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By Yeganeh Torbati
WASHINGTON (Reuters) - One of the top U.S. government officials working on refugee issues will retire from her position this month, according to an email from a refugee advocate seen by Reuters on Tuesday.
Barbara Strack, a career official, will step down on Jan. 20 from her post as chief of the Refugee Affairs Division at U.S. Citizenship and Immigration Services, according to the email sent on Tuesday by an official at a coalition of non-governmental organizations working on refugee issues.
The email, which was sent to dozens of advocates and executives at major refugee resettlement agencies, did not give a reason for her retirement, and it was also unclear immediately who would replace her.
The U.S. refugee resettlement programme is under pressure from President Donald Trump, who has called it an expensive endeavour that puts the country at risk. The Refugee Affairs Division, which Strack oversees, includes dozens of officers charged with interviewing refugees abroad for resettlement in the United States.
A USCIS spokesman declined to comment on personnel matters and Strack did not immediately respond to requests for comment through email and LinkedIn.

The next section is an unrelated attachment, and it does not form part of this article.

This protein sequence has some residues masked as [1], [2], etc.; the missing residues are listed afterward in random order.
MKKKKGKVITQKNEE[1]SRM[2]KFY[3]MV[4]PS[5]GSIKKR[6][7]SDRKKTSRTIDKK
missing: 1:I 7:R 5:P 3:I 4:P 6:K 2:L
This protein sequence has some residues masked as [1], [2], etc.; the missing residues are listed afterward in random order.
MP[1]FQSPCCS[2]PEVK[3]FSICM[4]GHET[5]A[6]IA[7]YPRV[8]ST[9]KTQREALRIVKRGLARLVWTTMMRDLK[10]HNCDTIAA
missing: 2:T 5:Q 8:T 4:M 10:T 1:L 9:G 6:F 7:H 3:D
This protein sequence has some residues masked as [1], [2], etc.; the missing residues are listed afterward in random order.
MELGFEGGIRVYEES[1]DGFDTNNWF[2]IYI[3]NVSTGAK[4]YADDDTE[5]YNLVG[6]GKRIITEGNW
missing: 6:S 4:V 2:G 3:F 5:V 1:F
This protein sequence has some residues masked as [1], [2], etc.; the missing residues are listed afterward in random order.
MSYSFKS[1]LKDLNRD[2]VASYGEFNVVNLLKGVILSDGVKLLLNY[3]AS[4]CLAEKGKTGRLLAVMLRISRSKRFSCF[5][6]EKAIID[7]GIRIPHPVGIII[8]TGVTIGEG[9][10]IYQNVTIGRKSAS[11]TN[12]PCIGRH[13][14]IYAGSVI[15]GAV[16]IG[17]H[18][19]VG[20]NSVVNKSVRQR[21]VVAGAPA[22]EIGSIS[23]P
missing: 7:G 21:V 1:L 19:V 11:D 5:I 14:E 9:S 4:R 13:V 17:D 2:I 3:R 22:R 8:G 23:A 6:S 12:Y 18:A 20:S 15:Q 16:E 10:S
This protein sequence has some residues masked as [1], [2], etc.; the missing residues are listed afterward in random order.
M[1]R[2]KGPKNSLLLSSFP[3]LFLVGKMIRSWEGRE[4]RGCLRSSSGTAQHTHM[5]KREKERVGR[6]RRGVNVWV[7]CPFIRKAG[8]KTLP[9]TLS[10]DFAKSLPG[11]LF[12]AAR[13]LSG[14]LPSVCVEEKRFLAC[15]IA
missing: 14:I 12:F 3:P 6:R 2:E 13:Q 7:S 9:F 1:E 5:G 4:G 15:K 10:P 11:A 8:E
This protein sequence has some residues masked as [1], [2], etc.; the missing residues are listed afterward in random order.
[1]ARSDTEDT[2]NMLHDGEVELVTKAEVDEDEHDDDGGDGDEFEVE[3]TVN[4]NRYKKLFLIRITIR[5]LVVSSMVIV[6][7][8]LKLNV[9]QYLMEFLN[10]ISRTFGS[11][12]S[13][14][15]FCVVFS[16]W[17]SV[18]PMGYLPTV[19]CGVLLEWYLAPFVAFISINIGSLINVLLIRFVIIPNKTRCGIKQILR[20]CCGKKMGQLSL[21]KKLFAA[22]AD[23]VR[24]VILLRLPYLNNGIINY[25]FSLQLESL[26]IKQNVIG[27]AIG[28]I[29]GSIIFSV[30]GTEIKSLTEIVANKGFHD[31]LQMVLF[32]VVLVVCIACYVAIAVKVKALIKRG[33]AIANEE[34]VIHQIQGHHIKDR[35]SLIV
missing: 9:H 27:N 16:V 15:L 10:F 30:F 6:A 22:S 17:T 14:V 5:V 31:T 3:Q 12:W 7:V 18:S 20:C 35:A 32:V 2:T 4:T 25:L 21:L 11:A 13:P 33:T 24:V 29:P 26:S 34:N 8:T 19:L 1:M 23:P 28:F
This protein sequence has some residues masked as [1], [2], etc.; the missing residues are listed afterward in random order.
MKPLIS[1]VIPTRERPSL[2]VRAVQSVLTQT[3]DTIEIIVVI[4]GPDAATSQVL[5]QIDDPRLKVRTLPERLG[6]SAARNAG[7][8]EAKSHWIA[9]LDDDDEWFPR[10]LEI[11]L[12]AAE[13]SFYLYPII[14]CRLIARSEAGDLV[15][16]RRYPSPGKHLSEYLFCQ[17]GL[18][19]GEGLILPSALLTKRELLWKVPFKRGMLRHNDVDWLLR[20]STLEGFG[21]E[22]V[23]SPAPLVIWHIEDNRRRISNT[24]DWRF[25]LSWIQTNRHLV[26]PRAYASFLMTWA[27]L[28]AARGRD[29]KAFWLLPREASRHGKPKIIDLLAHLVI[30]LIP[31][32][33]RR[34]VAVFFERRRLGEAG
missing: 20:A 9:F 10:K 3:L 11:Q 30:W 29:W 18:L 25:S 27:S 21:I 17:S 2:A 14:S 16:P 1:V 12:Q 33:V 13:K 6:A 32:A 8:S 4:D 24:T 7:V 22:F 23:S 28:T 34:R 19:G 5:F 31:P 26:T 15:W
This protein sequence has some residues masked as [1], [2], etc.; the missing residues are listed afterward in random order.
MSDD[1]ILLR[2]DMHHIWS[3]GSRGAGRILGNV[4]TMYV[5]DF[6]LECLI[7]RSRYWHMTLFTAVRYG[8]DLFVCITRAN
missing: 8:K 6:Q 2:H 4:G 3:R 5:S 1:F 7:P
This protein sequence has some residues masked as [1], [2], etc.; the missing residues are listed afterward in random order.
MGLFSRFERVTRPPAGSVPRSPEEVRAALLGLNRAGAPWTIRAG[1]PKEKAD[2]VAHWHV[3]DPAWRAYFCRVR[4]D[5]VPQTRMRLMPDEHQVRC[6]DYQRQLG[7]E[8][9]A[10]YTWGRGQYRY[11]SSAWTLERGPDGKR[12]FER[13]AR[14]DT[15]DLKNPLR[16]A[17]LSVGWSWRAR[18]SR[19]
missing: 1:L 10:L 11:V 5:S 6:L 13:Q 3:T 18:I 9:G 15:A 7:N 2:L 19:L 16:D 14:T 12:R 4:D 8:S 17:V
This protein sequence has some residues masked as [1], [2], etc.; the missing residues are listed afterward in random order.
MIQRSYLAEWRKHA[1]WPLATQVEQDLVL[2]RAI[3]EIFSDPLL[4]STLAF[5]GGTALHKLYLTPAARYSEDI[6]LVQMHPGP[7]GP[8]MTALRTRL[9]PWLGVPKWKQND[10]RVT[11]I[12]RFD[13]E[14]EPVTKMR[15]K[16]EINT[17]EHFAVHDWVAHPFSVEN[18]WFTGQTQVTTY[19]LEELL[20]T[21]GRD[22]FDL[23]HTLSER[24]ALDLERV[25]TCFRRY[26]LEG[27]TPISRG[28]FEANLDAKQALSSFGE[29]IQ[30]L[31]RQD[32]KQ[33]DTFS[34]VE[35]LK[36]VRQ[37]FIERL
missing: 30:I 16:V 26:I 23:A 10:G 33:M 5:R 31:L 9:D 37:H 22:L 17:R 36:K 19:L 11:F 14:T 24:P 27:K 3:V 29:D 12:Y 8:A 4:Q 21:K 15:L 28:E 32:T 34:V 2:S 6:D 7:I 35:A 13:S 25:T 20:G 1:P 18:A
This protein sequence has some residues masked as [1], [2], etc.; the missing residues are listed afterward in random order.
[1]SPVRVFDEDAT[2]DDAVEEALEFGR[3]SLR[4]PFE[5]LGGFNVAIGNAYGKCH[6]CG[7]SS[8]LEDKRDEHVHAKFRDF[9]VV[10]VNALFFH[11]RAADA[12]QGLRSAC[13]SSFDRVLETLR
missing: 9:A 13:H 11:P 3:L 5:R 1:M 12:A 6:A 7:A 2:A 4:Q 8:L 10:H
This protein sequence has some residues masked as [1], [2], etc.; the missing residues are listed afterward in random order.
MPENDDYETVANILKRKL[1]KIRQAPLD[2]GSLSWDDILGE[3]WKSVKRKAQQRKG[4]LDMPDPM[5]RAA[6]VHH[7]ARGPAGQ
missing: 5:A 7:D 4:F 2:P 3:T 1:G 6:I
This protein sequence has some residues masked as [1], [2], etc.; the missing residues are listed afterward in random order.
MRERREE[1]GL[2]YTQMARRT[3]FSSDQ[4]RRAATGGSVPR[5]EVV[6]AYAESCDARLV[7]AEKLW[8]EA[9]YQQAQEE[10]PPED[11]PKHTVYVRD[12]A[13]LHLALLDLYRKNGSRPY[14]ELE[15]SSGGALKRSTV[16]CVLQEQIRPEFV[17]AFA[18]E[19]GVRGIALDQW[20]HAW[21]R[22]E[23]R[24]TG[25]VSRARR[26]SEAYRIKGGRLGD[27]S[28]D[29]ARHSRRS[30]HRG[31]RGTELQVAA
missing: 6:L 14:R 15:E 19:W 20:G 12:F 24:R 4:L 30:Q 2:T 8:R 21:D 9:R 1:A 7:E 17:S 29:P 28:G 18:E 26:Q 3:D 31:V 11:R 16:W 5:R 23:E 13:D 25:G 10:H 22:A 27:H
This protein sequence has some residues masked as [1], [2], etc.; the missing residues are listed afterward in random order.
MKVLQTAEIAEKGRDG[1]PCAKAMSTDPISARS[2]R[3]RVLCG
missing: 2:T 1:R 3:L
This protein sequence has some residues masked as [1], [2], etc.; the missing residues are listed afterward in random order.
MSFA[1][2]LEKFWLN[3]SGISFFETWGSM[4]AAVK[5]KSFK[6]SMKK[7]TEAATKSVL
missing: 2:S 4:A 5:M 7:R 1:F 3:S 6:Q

The email seen by Reuters was sent by Danielle Grigsby, associate director at Refugee Council USA, alerting people in the refugee community of Strack's impending retirement after 26 years of federal government service. Strack's deputy, Mary Stone, will remain at the agency, Grigsby said in the email.
Reached by phone, Stone referred a request for comment to the USCIS spokesman.
"Her leadership will be sorely missed within our community," Grigsby said in a separate email to Reuters.
Strack discussed her work at USCIS at a career talk with University of Michigan law students in 2011.
"Every day, I get to work on a mission I believe in," Strack said, according to an article on the law school's website. "I think I have the best job at the Department of Homeland Security."
In its first year, the Trump administration has slashed the number of refugees allowed into the country and put in place new vetting and security requirements that have created an additional barrier. Last year, the administration said it planned to divert some refugee officers to instead interview asylum applicants already in the United States, in an effort to cut down on a burgeoning backlog of asylum cases.
Administration officials cited the asylum backlog as one reason it was necessary to cut the 2017 refugee admissions cap to 45,000, the lowest level since the modern U.S. refugee programme was established in 1980.
Opponents of refugee resettlement say it raises national security risks to the United States and is expensive. Advocates say refugees are vetted thoroughly and end up being a boon to their new communities.
(Reporting by Yeganeh Torbati; Editing by David Gregorio)